First, the preamble, where Jeff introduces the book, his goals, his inspirations, his style, and his email address(!). He immediately establishes a friendly rapport with the reader that pays dividends throughout the book. He skillfully presents all of this in such a way as to prepare any reader for what is to come, which comes in handy (and is reinforced) later on in the book. Most importantly in this preamble section is the part where I said he writes in such a way as to be absorbed by “any reader”, because Broodmother Skyfortress is accessible equally to a brand new OSR/LotFP gamer and the seasoned veteran greybeard – and this is key to the structure of both the adventure and the book as a whole.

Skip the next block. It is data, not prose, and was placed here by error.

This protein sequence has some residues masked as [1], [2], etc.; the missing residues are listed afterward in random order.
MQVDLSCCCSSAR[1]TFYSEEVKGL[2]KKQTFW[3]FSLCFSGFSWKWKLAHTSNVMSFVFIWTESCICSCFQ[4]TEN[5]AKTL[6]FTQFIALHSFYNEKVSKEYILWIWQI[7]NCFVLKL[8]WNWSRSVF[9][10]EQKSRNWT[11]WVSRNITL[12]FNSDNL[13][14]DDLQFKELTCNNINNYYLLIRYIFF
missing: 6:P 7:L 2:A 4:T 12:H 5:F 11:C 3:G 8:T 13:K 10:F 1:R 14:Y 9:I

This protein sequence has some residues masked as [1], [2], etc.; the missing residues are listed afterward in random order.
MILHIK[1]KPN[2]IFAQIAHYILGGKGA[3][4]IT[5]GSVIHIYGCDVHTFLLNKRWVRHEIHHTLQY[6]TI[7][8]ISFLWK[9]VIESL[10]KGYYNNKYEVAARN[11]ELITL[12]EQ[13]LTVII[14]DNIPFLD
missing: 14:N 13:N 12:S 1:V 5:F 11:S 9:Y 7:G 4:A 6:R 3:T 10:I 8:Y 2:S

The second section is the adventure itself, comprising nearly two-thirds of the book (the preamble, while critical, is short). The adventure is of a comfortable length; it’s probably not something that needs to take forever at the table. I’ll first describe it in brief: a rampaging group of shark-elephant giants from a citadel in the sky is raiding the lands below, and it’s time to stop that nonsense at the source. In terms of some sort of critical review, I’d describe the adventure as a great balance of module resources and intentional gaps; Jeff presents a number of additional moving parts and frankly optional pieces seamlessly, which allow you to take the adventure and turn it into something unpredictable and different entirely from the presumed experience; the skeleton of the adventure is built from more than enough concrete aspects (such as the underlings of the titular Skyfortress, the structure itself, the individual giants, the risks and rewards) to run out of the book exactly like you see it. But, like a lot of the best OSR products, the most valuable meat is layered on top as what I would call “structured gaps” – portions which are not explicitly predetermined or prescribed, but which are left open, predicated on the finer moving parts of the book and your table’s tastes and choices. Take for example the giants themselves – each is an individual with unique motivations and behaviors, and there exist power struggles and factions between these seven different shark-elephant behemoths. The giants are constantly moving around between areas of their fortress and going on varying raids to the lands below, determined by the referee’s use of a number of tables and their personalities. Jeff doesn’t tell you what happens; he doesn’t strictly require you to use this information at all, in fact. But if you do, the solutions and difficulties that your players will experience will be unique from those that my players will experience. As with nearly everything, describing this sort of technique, which exists to enable the emergent gameplay we all stuck with (or came/returned to) old school gaming to experience is much easier than actually developing the pieces to encourage it. Jeff may have produced one of the definitive examples of this excellent philosophy of design. The result, on the whole, is an approachable, easy-to-run adventure that can be played pretty much right out of the book or expanded to a greater level of intricacy with zero additional legwork by the DM (besides, yknow, playing it out at the table), and it gives players all the freedom in the world to take the driver’s seat. It can also play out entirely differently every single time you bring it to a table. That’s what these games are all about. In terms of organization, the entirety of the adventure section is laid out and defined well, with organized monster and activity tables, rules for placing and moving enemies throughout the extremely active fortress, and more. It is presented in an almost modular fashion, which is to be appreciated by most of the kit-bashing adventure surgeons out there who like to borrow and repurpose parts of their favorite books into new and different adventures, but which should also suit the step-by-step approach that would be comfortable for newer players. There is a sufficient amount of detail to each element of the adventure. Whole pages are dedicated to each of the giants individually, with go-big-or-go-home splash art all over the place. The locations are given lively descriptions, but as with much of the book, a recurring theme is to leave the DM room to make it their own without “breaking” anything – in fact, instructions are given explicitly for modifying huge aspects of the adventure to suit a given DM’s desires, from reskinning the shark-elephant giants into many other forms (including suggested mechanics) to changing the themes and tones of the adventure with very minor tweaks that, again, require basically zero legwork. Plenty of detail is added to the adventure’s complications, such as the faction of underlings in the flying fortress’ lower reaches.